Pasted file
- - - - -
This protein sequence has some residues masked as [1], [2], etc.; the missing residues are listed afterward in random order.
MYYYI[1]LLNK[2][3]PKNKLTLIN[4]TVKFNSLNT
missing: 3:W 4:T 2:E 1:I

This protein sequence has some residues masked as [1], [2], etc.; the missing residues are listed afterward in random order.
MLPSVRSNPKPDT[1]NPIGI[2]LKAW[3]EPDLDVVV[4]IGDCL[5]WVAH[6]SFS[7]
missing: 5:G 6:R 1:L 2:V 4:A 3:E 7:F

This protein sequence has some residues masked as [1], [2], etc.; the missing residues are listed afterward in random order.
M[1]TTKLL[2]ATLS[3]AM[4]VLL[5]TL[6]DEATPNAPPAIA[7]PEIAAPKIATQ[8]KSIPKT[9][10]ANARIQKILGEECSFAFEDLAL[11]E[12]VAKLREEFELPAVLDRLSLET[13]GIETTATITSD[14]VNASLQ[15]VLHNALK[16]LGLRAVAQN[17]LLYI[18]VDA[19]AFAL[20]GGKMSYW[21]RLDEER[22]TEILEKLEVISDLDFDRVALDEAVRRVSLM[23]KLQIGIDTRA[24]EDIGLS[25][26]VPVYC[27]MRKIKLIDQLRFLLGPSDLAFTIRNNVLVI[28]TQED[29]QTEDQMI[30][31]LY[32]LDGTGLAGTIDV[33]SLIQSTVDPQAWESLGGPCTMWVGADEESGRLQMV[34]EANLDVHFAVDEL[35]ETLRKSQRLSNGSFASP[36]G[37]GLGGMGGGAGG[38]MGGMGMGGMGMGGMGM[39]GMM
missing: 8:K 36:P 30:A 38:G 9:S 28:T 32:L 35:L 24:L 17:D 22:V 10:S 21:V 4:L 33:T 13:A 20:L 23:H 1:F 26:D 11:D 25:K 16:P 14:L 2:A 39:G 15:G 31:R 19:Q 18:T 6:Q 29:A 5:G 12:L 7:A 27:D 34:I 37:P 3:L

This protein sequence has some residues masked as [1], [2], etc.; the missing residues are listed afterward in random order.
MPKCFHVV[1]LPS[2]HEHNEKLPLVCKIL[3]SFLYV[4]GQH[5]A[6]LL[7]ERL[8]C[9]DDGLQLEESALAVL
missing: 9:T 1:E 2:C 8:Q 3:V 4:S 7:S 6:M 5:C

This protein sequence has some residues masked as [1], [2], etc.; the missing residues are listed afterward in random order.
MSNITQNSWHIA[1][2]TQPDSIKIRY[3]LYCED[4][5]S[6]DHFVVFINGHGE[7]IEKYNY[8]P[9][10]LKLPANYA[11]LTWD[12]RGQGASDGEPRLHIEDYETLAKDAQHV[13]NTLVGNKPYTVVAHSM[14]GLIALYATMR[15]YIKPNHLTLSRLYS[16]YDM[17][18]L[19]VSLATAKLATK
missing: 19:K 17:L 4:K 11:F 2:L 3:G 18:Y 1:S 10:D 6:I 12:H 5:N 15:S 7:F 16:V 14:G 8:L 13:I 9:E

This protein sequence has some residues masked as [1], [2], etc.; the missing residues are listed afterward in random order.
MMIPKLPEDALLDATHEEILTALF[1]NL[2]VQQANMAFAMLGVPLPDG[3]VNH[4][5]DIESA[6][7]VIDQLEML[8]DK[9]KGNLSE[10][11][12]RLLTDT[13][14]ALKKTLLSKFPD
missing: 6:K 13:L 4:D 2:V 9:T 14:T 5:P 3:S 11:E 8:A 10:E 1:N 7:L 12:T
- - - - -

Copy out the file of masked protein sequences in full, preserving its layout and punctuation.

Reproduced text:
This protein sequence has some residues masked as [1], [2], etc.; the missing residues are listed afterward in random order.
MYYYI[1]LLNK[2][3]PKNKLTLIN[4]TVKFNSLNT
missing: 3:W 4:T 2:E 1:I

This protein sequence has some residues masked as [1], [2], etc.; the missing residues are listed afterward in random order.
MLPSVRSNPKPDT[1]NPIGI[2]LKAW[3]EPDLDVVV[4]IGDCL[5]WVAH[6]SFS[7]
missing: 5:G 6:R 1:L 2:V 4:A 3:E 7:F

This protein sequence has some residues masked as [1], [2], etc.; the missing residues are listed afterward in random order.
M[1]TTKLL[2]ATLS[3]AM[4]VLL[5]TL[6]DEATPNAPPAIA[7]PEIAAPKIATQ[8]KSIPKT[9][10]ANARIQKILGEECSFAFEDLAL[11]E[12]VAKLREEFELPAVLDRLSLET[13]GIETTATITSD[14]VNASLQ[15]VLHNALK[16]LGLRAVAQN[17]LLYI[18]VDA[19]AFAL[20]GGKMSYW[21]RLDEER[22]TEILEKLEVISDLDFDRVALDEAVRRVSLM[23]KLQIGIDTRA[24]EDIGLS[25][26]VPVYC[27]MRKIKLIDQLRFLLGPSDLAFTIRNNVLVI[28]TQED[29]QTEDQMI[30][31]LY[32]LDGTGLAGTIDV[33]SLIQSTVDPQAWESLGGPCTMWVGADEESGRLQMV[34]EANLDVHFAVDEL[35]ETLRKSQRLSNGSFASP[36]G[37]GLGGMGGGAGG[38]MGGMGMGGMGMGGMGM[39]GMM
missing: 8:K 36:P 30:A 38:G 9:S 28:T 32:L 35:L 24:L 17:D 22:V 10:S 21:V 4:L 33:T 13:A 20:L 23:H 1:F 26:D 11:D 25:K 16:P 14:L 2:A 39:G 15:G 31:R 19:Q 18:T 6:Q 29:A 5:G 12:L 7:A 27:D 34:I 37:P 3:L

This protein sequence has some residues masked as [1], [2], etc.; the missing residues are listed afterward in random order.
MPKCFHVV[1]LPS[2]HEHNEKLPLVCKIL[3]SFLYV[4]GQH[5]A[6]LL[7]ERL[8]C[9]DDGLQLEESALAVL
missing: 9:T 1:E 2:C 8:Q 3:V 4:S 7:S 6:M 5:C

This protein sequence has some residues masked as [1], [2], etc.; the missing residues are listed afterward in random order.
MSNITQNSWHIA[1][2]TQPDSIKIRY[3]LYCED[4][5]S[6]DHFVVFINGHGE[7]IEKYNY[8]P[9][10]LKLPANYA[11]LTWD[12]RGQGASDGEPRLHIEDYETLAKDAQHV[13]NTLVGNKPYTVVAHSM[14]GLIALYATMR[15]YIKPNHLTLSRLYS[16]YDM[17][18]L[19]VSLATAKLATK
missing: 19:K 17:L 4:K 11:F 2:L 3:G 18:Y 1:S 10:D 6:I 12:H 5:N 15:S 7:F 16:V 14:G 8:L 13:I 9:E

This protein sequence has some residues masked as [1], [2], etc.; the missing residues are listed afterward in random order.
MMIPKLPEDALLDATHEEILTALF[1]NL[2]VQQANMAFAMLGVPLPDG[3]VNH[4][5]DIESA[6][7]VIDQLEML[8]DK[9]KGNLSE[10][11][12]RLLTDT[13][14]ALKKTLLSKFPD
missing: 6:K 13:L 4:D 2:V 9:T 14:T 5:P 3:S 11:E 8:A 10:E 1:N 7:L 12:T